Aviation giant expects sales of military plane to reach 400 over 30 years, says official
Airbus expects global sales of its A400M military transport plane, a long-delayed project plagued by cost overruns, to reach 400 over the next 30 years, a company official said on Monday.
Didier Vernet, Airbus's head of market development, said Middle East and North African states were expected to order between 50 and 100 planes.
"There are prospects for us when the countries phase out the C-130 and C-17 [US military cargo planes made by Lockheed Martin and Boeing]," he told reporters on the sidelines of a defence exhibition in the UAE capital.
He forecast global demand for military cargo planes to be around 800 over the next 30 years and Airbus's military wing is aiming for half of the market share.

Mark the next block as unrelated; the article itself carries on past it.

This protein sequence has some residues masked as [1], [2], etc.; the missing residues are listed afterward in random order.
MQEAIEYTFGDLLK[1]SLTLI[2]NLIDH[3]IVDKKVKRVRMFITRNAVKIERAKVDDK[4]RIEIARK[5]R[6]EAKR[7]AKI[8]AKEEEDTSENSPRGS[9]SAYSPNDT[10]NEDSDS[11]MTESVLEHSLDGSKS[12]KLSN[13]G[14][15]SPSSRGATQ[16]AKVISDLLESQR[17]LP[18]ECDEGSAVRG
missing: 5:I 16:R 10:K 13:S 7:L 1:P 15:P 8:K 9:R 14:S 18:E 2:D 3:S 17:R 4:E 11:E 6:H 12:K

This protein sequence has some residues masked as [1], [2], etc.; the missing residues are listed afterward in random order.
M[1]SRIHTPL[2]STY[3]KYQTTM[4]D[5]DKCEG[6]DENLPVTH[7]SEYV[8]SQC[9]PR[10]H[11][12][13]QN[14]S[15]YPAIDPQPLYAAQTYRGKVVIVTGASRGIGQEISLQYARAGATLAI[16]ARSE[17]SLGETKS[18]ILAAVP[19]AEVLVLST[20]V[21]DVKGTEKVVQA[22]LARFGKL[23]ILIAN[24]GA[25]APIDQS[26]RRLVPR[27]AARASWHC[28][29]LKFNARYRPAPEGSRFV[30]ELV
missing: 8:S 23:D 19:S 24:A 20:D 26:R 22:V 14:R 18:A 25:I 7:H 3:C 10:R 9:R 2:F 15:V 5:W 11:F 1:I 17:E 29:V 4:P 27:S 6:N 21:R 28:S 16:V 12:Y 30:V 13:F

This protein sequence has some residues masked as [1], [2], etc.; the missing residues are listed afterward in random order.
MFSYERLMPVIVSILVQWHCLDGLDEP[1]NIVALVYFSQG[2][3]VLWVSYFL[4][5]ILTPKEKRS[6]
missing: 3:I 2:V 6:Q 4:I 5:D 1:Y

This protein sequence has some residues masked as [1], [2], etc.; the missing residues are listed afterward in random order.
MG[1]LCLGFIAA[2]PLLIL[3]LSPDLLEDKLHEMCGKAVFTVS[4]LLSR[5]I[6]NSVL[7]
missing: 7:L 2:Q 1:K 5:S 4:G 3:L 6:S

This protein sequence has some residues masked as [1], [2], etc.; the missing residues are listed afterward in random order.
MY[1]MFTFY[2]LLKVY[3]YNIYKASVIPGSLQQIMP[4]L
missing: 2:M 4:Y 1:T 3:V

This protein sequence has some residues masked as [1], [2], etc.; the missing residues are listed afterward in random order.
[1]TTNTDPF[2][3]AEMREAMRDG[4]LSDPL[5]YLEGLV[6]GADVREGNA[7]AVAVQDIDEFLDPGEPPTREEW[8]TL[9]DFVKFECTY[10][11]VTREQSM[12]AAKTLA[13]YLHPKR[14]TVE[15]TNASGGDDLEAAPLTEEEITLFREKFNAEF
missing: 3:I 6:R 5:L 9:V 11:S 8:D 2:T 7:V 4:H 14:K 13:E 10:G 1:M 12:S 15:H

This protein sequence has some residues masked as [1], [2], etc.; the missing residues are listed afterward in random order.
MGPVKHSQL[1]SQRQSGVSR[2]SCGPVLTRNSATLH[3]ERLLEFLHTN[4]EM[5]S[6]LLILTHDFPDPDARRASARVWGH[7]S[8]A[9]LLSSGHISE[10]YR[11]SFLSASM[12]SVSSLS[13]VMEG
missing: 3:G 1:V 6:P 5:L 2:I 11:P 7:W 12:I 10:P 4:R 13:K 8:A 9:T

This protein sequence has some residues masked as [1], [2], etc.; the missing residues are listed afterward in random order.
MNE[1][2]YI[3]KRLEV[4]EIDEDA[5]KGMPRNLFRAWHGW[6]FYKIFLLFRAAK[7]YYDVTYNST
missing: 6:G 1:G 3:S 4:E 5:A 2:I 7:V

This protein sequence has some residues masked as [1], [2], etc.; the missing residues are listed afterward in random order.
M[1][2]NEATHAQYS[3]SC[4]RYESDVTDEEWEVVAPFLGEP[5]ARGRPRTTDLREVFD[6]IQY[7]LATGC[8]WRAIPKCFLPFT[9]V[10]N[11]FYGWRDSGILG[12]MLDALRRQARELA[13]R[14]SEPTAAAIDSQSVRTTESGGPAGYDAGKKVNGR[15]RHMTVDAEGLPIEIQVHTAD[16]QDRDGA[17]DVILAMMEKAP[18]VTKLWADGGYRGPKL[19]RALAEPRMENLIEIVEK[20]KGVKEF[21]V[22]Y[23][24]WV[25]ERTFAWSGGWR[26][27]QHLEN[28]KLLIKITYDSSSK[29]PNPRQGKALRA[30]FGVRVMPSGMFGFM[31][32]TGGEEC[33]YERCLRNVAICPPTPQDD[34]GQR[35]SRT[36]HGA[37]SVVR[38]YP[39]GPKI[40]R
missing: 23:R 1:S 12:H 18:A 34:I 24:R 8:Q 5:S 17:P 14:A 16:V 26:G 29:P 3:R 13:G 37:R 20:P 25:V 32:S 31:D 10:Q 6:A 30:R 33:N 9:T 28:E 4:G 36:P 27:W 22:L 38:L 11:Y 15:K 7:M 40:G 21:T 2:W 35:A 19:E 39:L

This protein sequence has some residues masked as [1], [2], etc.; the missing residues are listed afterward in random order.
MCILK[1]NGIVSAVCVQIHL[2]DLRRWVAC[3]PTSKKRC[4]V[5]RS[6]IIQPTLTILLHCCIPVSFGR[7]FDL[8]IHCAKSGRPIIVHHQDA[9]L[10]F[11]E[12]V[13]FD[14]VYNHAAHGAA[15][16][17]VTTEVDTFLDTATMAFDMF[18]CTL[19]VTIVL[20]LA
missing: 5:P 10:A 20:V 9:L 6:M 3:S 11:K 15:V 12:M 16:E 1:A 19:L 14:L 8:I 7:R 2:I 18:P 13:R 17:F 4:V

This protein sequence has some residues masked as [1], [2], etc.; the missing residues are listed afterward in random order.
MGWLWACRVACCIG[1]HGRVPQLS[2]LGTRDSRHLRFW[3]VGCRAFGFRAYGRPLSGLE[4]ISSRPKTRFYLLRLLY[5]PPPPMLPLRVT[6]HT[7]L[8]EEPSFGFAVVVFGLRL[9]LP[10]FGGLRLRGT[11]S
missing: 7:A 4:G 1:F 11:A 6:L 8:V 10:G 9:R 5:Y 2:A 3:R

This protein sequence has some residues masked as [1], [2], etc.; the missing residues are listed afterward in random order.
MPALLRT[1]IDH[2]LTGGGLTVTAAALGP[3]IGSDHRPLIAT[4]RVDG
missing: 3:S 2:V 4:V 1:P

"There are a lot of old aircraft to replace," Vernet said. "The prospects for the coming 30 years are 400 aircraft."
The A400M is designed to transport soldiers and heavy equipment to rugged combat zones. But technical problems have pushed the €20bn ($27bn) project four years behind schedule and €11bn over budget.
Last year European government buyers agreed a funding deal to rescue the project.
The seven nations behind the project - Belgium, Britain, France, Germany, Luxembourg, Spain and Turkey - have orders totalling 174 planes.
Vernet also said Airbus Military has received orders from Middle Eastern states for its A330 MRT in-flight refuelling and transport aircraft.
He said Saudi Arabia has ordered six planes, the first of which would be delivered in 2012 while the UAE has ordered three with the first planned for delivery later this year.